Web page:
"if you are neutral in situations of injustice, you have chosen
the side of the oppressor." - Desmond Tutu.

Open letter to Justice Marie-Josee Hogue Featured

Honourable Commissioner Hogue,


Thank you for opening an inquiry into the growing foreign interference in Canada, which is home to people from almost all the countries across the globe.

I, being a journalist of Indian origin, who came to Canada in 2001, have been following these developments very closely.

It’s good that you are looking into an issue which has deeply impacted my compatriots residing in this country for a very long time.

It gives us hope that you aren’t just focusing on China, Russia or Iran, but also on how the government of the world’s so-called largest democracy in New Delhi has been spreading its tentacles in Canada through its spies to suppress any voice of dissent in the diaspora.  

Since I have covered the Air India tragedy, and have interviewed the families of the victims of the worst incident in the history of aviation terrorism before 9/11, I call upon your inquiry commission to look into the circumstances that led to the bombings that left 331 people dead. Radical Desi, an online magazine which I started, has already launched a petition asking for a focused inquiry into the whole episode. We will continue to gather signatures both online and on physical petitions, until Vaisakhi in April.

Community members are signing the petition with a desire to see justice being served. There has been a feeling out there that the Indian agencies could be involved behind the crime that has largely been blamed on Sikh separatists, leading to only one conviction.  

This has become even more necessary after the murder of Surrey-Delta Gurdwara President Hardeep Singh Nijjar in June, 2023. The events leading up to his assassination demand a fresh investigation into the role of Indian spies behind the Air Indian blasts.  

Let’s take a quick look at some of the facts.   

331 people died in two bombings on June 23, 1985. This included the mid-air blast of Air India Flight 182 that killed all 329 people aboard. While the incidents were blamed on Sikh separatists seeking revenge from the Indian government, community activists continue to believe that this was the handiwork of Indian intelligence to discredit the movement for a Sikh homeland of Khalistan. They have pointed to a flawed investigation, destruction of surveillance tapes, and facts such as the last minute cancellation of travel plans by some people known to be close to the Indian consulate, and the proximity of some of the suspects to Indian officials.

Two of the persons charged were acquitted. Inderjit Singh Reyat was the only individual to be convicted for manslaughter and perjury, for concealing the identity of another potential suspect.

Among the acquitted was Sikh millionaire Ripudaman Singh Malik, who was not only given visa to visit India in 2019, but was allowed to meet the head of the Indian spy agency R&AW. Malik was shot to death under mysterious circumstances in July 2022. A section of the Indian media speculated that he was killed by the supporters of Khalistan.

Nijjar was portrayed as a suspect, raising apprehensions of retaliation within the community. He had been facing threats to his life, and had been on the radar of the Indian government that was seeking his extradition. A month before his murder, he told me during a radio interview that he is on the Indian watch list and could be eliminated through contract killers. So much so, I was labeled as a provocateur against Malik by the same media group, as I have been questioning Malik’s meeting with the R&AW chief and his growing loyalty towards right wing Hindu nationalist Prime Minister Narendra Modi. A dossier made on me by the Indian government accused me of indulging in anti-India activities around the same time, even though I have been critical of Khalistan movement and had received threats for criticising Malik and others charged in the Air India case.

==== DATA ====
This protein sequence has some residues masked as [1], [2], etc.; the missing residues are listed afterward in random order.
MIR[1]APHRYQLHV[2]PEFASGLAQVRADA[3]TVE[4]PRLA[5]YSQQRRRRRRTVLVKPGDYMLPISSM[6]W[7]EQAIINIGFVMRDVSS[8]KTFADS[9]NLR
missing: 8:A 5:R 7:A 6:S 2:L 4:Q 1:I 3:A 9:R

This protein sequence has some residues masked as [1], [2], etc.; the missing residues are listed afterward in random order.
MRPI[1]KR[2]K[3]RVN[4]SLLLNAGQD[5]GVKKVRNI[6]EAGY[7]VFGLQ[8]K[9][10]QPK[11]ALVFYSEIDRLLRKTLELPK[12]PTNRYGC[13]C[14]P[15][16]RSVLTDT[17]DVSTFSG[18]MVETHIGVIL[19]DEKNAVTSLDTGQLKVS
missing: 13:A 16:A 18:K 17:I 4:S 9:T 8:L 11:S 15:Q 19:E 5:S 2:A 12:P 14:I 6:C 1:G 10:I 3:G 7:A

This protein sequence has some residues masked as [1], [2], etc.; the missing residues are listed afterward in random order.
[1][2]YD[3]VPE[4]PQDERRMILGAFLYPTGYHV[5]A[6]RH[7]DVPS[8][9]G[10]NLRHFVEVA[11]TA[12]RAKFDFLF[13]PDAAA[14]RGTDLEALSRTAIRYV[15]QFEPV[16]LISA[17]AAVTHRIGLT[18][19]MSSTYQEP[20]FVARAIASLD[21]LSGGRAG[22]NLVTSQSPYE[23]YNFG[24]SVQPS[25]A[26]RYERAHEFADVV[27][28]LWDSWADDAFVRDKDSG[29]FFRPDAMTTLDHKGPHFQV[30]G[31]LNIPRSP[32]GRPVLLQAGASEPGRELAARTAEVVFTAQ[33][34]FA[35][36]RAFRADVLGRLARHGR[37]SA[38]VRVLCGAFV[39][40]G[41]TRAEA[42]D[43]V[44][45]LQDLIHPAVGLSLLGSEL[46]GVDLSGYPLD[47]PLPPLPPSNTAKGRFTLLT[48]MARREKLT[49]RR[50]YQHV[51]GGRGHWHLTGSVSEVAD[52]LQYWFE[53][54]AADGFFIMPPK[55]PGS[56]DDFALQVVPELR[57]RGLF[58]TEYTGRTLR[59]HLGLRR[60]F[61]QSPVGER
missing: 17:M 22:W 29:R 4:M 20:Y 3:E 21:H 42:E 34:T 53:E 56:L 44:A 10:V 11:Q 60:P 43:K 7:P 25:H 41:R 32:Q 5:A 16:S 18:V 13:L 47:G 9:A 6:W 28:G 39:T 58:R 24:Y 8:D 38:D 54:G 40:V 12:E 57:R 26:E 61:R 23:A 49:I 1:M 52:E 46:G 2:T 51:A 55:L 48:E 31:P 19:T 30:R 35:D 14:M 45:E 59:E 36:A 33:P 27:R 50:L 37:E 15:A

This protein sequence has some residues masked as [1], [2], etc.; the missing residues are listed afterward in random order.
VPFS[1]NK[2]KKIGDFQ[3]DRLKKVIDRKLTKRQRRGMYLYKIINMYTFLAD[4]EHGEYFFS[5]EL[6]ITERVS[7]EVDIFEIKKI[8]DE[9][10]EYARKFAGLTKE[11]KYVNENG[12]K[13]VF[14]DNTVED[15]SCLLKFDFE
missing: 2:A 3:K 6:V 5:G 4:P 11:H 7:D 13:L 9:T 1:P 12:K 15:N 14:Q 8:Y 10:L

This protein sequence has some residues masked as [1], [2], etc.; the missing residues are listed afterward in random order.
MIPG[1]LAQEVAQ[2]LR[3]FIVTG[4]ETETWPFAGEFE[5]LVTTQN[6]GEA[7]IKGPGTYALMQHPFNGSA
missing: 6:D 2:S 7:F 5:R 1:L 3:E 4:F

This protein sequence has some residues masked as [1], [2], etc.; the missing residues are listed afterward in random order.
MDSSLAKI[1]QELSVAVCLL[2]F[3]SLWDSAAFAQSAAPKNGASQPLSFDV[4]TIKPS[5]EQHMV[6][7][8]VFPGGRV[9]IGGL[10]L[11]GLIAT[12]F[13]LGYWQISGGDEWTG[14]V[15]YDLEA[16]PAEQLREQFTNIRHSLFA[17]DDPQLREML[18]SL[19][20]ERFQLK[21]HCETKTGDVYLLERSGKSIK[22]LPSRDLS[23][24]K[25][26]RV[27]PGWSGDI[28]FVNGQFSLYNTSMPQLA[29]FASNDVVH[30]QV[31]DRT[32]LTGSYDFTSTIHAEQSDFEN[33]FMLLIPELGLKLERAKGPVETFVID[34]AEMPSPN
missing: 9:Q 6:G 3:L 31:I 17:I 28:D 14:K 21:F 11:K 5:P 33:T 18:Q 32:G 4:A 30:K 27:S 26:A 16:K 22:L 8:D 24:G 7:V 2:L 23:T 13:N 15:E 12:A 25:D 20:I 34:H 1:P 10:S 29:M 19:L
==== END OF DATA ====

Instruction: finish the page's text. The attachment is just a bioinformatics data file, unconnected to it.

The Indian government was outraged over Nijjar’s support for a referendum on Khalistan and for glorification of the late Talwinder Singh Parmar, a militant leader who is widely accused as a mastermind behind the Air India carnage. Notably, while Parmar was never convicted for the crime, he was killed by the Indian police in cold blood in 1992, giving credence to the conspiracy theories. Many believe that his killing was a part of the cover up.  

In June, 2023, Nijjar was murdered near the gurdwara parking lot, despite the fact that he was repeatedly cautioned by Canadian authorities about the danger to his life.

The Canadian Prime Minister acknowledged in the House of Commons that the Indian government could be behind the murder. Later, US authorities unearthed a plot to kill Nijjar’s colleague Gurpatwant Singh Pannu, and indicted Nikhil Gupta, who hired an undercover police officer for the job on behalf of an unidentified Indian government official.

The series of events has made the demand for another Air India inquiry even more relevant than before. Previous investigations mainly looked into the hand of Sikh separatists in the bombings and have remained unresolved, so let’s go beyond and try to look into other possibilities with an open mind.

I urge you to kindly examine this question urgently and bring closure that is much needed before it is too late. Not only the victims’ families deserve that, but also the Sikh community that remains under a microscope because of this ugly affair.


Gurpreet Singh 

An independent journalist and the author of Fighting Hatred With Love: Voices of the Air India victims' families 






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Cofounder and Director of Radical Desi


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